Light Emitting Diodes, How Do They Work?
Light-emitting diodes were first introduced in 1962, but at the time were very expensive and impractical for most uses.
A light-emitting diode is a semiconductor component that emits light when a small current is allowed to flow through it. Light is created when the electrons excite the chemical compound inside it. The chemical compound combined with the amount of energy required to produce the light is what determines the colour.
Red was the first colour of LEDs available, followed shortly after by green and yellow. Blue came quite a bit later. Now, you can get orange and even pink ones.
Most recently, bright white became available, which in turn brought in a whole new source of lighting. Now, the LED is no longer just used as an indicator, but a popular source of artificial light, replacing traditional light bulbs.
Light-emitting diodes are now mass-produced and can cost as little as 20 cents each. The price of an LED will vary depending on its physical size and its colour output. Common colours such as red and green are less expensive than pink and orange.
Types of LEDs
Not only are LEDs available in different colours, but also in different types, lens types and physical sizes.
The most common sizes for LEDs are 3 mm, 5 mm, and 10 mm. There are also 8 mm ones, but they are rare. The size used most often is 5 mm.
There are two types of lenses used on LEDs. A diffused lens distributes the colour more evenly. Since a diffused lens is the same colour as the output, you can see the colour when the LED is not illuminated There are also clear lenses. With this type of lens, you need to look directly at the LED to experience the full illumination, Also, you can not tell what colour is going to be displayed until the LED is powered on.
Some have multiple LEDs built into one housing. These can be either two or three colours that are either steady or cycling.
Common cathode/common anode: These have multiple connectors and each one will illuminate a specific steady colour of the LED. The most common are red/green, red/blue, and RGB. There is no difference between a common cathode and a common anode in its output but the connection process is different.
Polarity-reversible: Usually an LED will only work if connected one way. The positive is indicated with a longer lead. However, this is not true with a polarity-reversible LED. These are simply two different colour LEDs in one housing but each connecting in the opposite polarity from the other. Simply turning the LED around and connecting it "backwards" will produce a different colour than previous one. Usually, these are available in red/green.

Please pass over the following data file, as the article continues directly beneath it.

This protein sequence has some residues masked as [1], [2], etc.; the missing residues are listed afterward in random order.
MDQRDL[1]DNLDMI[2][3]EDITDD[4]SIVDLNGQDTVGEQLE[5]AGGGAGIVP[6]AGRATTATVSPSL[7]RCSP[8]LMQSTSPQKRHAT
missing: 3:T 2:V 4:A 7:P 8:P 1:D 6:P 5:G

Colour-cycling: These are generally always RGB, but will cycle through many different colours as one, two, or all three LEDs in the housing will illuminate at any one time. You can get ones that cycle through the spectrum quickly or ones that slowly dissolve from one colour to the next.
Blinking: Blinking LEDs have a tiny circuit in them to make them blink. Generally, these are only available in a single colour, but there are a few that blink alternate colours.
Arrays and Panels
Other types of LEDs are arrays and panels.
Segment array: This type of LED contains several LEDs on a chassis. These are commonly used to display alpha-numeric characters. These generally only come in red, but there are other colours available such as blue and white. 7-segment and 28-segment arrays are the most common. These types of LEDs need a controller circuit.
Matrix panel: These are a series of LED dots used to display alpha-numeric and special characters. They are commonly available in red, blue, and green, but are also known to be available in white and orange as well. These matrix panels are commonly used as bus destination signs and road signs. These matrix panel LEDs require a microprocessor to work properly.
The colour of the LED determines the voltage it needs to operate. LEDs operate on voltages anywhere from 1.5 volts up to 3.5 volts. Red ones will begin to illuminate at about 1.5 volts, while the bright white ones won't start to light up until at least 3 volts. The cycling LEDs are designed to run on a single voltage despite having multiple colours. These generally start working at about 2.8 volts.
Almost all LEDs have a current draw of about 20 mA, but they are a current-hog. Meaning that they can not be connected directly to a power supply as the LED will try to draw as much current as possible, much more than 20 mA, to the point it will destroy iself. Therefore, an LED must be only connected as part of a circuit or in series with a resistor.
These are the basics of light-emitting diodes.
Look for more on electronics projects and components in future articles from "The Electronics Guy".
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